Ron and Nancy Goldberg

Nordhavn 50 Duet , currently lying in Tahiti, French Polynesia
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  Ron and Nancy Goldberg  

  Ron and Nancy Goldberg  

LOA: 51 feet, 2 inches • BEAM: 16 feet • POWER: single 300-hp Lugger L-6108A diesel • SPEED: 8 knots cruise • RANGE: 2,800 nautical miles at 8 knots • TANKAGE: 1,320 gallons fuel, 260 gallons water • CONTACT: Pacific Asian Enterprises, Dana Point, California, (949) 496-4848.

What was your introduction to boating, and what is your boating history? We started with sailboats in 1993 and chartered in the British Virgin Islands, Grenada and Guadalupe. In 1996 we fell in love with a Nordhavn 46. A wise salesman told us to buy a smaller trawler first, so we bought a Monk 36 and cruised her on Chesapeake Bay. In 2000 we bought a 1996 Nordhavn 46 and named her Duet. We cruised the Chesapeake for a year, sold our house and moved aboard, spending winters in the Bahamas and summers in the Chesapeake. We traveled about 10,000 miles over the next six years. In 2007 we sold the boat and moved to Lake Tahoe, Nevada. After five years, we realized we really missed cruising, so we bought our current boat, a Nordhavn 50, also named Duet. Since we purchased her in 2012 we have traveled about 13,000 miles, from Seattle, north through British Columbia to Alaska, then south to Mexico and across the Pacific to French Polynesia, where Duet is now.

Someone once told us to push our personal envelope just a little bit every time we take the boat out. Our personal envelope is much bigger than it used to be. — Ron and Nancy Goldberg

How did you get into long-distance passagemaking? What was the inspiration behind your decision? We started on our Nordhavn 46 with the idea of crossing the Atlantic one day. We’re not sure there really was an inspiration — it was more an idea that formed over several years after meeting folks who had traveled far and wide. We never did cross the Atlantic, though, something always seemed to get in the way. When we bought our second Nordhavn, we really wanted to cross an ocean. We felt that we would regret it if we didn’t do it, and since we weren’t getting any younger, we figured we’d better go soon. We decided on the Pacific, as the destinations along the way appealed more to us.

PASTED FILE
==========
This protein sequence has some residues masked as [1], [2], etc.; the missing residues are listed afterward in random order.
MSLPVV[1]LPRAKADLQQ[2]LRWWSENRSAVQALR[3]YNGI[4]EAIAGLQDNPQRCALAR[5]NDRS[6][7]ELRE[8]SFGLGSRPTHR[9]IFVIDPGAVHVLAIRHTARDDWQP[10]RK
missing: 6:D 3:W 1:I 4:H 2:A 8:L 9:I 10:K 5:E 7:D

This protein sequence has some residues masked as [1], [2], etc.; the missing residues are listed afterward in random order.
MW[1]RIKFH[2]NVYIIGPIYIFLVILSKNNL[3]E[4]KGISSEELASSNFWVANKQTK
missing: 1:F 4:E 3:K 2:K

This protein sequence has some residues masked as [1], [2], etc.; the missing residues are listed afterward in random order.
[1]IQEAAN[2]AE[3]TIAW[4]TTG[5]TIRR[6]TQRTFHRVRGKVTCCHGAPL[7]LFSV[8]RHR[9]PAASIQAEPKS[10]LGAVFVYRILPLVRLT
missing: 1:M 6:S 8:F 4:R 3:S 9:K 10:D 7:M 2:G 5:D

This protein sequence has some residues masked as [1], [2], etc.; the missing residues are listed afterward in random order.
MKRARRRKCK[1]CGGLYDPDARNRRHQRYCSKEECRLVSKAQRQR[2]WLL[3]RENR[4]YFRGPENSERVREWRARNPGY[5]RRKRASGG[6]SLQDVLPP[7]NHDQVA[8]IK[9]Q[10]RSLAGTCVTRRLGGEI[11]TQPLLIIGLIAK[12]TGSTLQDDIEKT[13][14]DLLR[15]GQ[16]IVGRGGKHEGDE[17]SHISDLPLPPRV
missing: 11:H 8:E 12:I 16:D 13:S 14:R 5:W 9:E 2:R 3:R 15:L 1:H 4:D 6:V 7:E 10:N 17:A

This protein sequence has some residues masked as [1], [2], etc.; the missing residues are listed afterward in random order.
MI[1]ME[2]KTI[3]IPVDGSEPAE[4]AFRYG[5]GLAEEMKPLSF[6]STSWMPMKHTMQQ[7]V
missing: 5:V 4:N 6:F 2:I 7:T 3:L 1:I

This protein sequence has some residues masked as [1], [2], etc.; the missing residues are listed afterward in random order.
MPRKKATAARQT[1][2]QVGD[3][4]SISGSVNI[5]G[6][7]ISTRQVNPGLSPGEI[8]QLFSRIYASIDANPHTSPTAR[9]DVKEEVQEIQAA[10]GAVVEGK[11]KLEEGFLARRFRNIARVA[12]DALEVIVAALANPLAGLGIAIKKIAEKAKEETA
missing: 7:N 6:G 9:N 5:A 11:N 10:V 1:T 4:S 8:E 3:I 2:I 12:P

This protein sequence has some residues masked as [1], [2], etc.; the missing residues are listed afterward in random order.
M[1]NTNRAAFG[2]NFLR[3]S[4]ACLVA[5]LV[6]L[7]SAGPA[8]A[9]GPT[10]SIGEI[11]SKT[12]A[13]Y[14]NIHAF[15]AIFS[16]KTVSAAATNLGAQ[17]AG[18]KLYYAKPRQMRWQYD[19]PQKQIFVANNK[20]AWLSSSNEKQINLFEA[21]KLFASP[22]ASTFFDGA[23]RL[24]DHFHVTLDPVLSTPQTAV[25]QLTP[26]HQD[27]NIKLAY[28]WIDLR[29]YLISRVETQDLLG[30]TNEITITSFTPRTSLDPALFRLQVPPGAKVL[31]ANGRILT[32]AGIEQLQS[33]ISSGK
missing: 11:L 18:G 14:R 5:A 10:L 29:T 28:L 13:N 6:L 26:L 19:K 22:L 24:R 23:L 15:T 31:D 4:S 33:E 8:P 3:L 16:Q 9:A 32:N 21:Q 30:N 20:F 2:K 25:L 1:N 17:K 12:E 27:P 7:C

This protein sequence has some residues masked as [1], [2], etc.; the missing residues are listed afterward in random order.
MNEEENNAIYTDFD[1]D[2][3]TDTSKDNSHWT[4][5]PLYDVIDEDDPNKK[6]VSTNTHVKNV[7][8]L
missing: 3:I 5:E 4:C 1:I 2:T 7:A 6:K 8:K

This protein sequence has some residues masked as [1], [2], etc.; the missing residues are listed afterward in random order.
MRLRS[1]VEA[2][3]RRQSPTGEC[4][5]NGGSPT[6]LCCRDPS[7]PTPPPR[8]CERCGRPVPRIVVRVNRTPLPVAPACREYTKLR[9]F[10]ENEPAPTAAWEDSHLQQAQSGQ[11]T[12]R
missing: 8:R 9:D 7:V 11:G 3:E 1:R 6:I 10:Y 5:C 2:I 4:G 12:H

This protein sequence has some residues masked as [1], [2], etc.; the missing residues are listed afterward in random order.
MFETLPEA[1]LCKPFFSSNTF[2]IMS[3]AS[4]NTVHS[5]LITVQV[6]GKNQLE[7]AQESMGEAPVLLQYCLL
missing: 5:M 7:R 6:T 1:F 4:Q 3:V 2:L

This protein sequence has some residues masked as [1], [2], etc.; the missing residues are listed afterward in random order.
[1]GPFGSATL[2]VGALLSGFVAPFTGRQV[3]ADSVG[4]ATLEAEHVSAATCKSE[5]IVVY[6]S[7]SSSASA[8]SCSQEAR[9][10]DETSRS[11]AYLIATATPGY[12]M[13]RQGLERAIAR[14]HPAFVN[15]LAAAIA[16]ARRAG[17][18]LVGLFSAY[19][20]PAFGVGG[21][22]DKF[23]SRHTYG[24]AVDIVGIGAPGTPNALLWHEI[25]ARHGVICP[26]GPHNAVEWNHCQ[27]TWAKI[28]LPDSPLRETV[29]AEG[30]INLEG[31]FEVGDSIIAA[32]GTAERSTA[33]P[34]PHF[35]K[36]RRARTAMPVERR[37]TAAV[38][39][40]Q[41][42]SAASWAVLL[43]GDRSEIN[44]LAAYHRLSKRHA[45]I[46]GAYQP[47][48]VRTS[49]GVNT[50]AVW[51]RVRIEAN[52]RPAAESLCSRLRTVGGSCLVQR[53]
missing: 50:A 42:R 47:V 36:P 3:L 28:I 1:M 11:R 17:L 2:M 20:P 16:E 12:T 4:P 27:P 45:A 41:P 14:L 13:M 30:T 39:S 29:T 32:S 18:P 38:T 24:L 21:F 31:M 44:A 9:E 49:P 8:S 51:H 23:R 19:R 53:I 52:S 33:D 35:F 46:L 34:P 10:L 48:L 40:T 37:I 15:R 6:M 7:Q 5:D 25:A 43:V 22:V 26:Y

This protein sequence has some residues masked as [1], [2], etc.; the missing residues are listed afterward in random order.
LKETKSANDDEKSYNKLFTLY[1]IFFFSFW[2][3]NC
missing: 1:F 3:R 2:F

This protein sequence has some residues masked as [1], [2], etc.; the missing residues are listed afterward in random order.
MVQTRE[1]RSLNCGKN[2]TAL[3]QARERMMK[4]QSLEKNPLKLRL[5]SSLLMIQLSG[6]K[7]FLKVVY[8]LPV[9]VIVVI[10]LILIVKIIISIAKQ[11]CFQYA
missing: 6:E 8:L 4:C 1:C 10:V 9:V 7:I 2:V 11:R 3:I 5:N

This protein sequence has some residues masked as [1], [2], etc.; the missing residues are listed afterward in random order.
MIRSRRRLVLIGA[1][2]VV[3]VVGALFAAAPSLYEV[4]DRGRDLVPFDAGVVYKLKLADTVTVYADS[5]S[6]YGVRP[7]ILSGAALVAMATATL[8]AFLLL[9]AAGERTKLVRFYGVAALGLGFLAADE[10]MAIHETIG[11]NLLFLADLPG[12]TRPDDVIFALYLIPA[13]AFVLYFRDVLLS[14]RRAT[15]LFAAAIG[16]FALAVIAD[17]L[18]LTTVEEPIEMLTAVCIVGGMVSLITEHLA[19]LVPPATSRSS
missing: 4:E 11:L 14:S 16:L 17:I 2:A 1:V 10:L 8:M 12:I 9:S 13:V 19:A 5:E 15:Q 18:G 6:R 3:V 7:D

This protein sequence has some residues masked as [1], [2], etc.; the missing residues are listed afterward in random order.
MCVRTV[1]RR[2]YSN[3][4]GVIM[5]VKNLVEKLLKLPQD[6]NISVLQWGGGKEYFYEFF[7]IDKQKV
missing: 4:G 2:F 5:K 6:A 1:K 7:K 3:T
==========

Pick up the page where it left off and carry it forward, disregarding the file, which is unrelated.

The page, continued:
What was the first voyage where you pushed the limits, distancewise? We have completed dozens of 24- to 72-hour coastal runs. Our first “long” voyage was from La Paz to Enseñada, Mexico, in early 2016. That journey was just over 100 hours, or four days and 600 miles. This trip was a test for our planned 2,700-mile leg from Mexico to French Polynesia.


What are some challenges of long-distance passagemaking? It can be uncomfortable, boring, and both of us get seasick. It can also be scary, but you become accustomed to whatever it is that scares you. You don’t have any choice, as there is nowhere to run. Over time, you find you can get used to almost anything. French Polynesia is, relatively speaking, little visited by recreational cruisers. So there isn’t much information. The cruising guides, for example, are more than 10 years old. The anchorages are often open to swells or full of coral. But the people are incredibly friendly, there is almost no one there, and it’s spectacularly beautiful, so it’s worth the effort — at least for us.

How have your seamanship skills improved? Seamanship is a combination of a lot of things, ranging from the obvious, such as being able to navigate, to the less intuitive, such as being able to judge a good anchorage from a bad one.

There’s only so much book learning you can do, and then you need to get out there and feel it. The more experience you get, the better. On a boat like ours, seamanship includes a lot of technical skills, such as how to use both radars and the AIS simultaneously to figure out exactly what those fishing boats are doing on a dark, rainy night. We are much more comfortable with situations and conditions that would have scared us silly several years ago.

What advice would you give to anyone who’s considering doing what you’ve done? The key is to not bite off more than you can chew. One or two bad experiences can shake a couples’ confidence and doom what could have been a wonderful cruising career. We advise people to change only the boat or the cruising area, not both at the same time. When we got our Nordhavn 46, which was a much more complex boat than our Monk 36, we spent a year in the familiar Chesapeake before we set off into new waters.

Where have you traveled under power? Chesapeake Bay, U.S. East Coast, west coast of Florida, Bahamas, Pacific Northwest, British Columbia, Alaska, California coast, Baja Mexico, Marquesas, French Polynesia.

This article originally appeared in the April 2018 issue.



Jennifer and Mark Ullmann

A bad day at work was the inspiration. We love to travel and realized that many of the places we wanted to see could be reached by a boat.


John Brice

When we were cruising in the Pacific Northwest near the Broughton Archipelago, we saw a large pod of around 50 of killer whales.


Chris and Sandra Tretick

We both grew up on the West Coast of British Columbia, and we’re avid divers, so we’ve been in and around boats our whole lives.


Joel and Dominique Marc

We’ve cruised around New Zealand; to Kamchatka, Russia; and then to Kodiak Island, Alaska. Fjordland and Steward Island in New Zealand were highlights.


John and Paulette Lee

The less-developed islands of the Dominican Republic and Dominica taught us that less is more and demonstrated the unity of a “village.”


Chris and Carolyn Groobey

One challenge is being away from family and friends for extended periods.


Richard Bost

Simplicity is more important than redundancy when crossing oceans because you must have the confidence to fix any problems or breakdowns.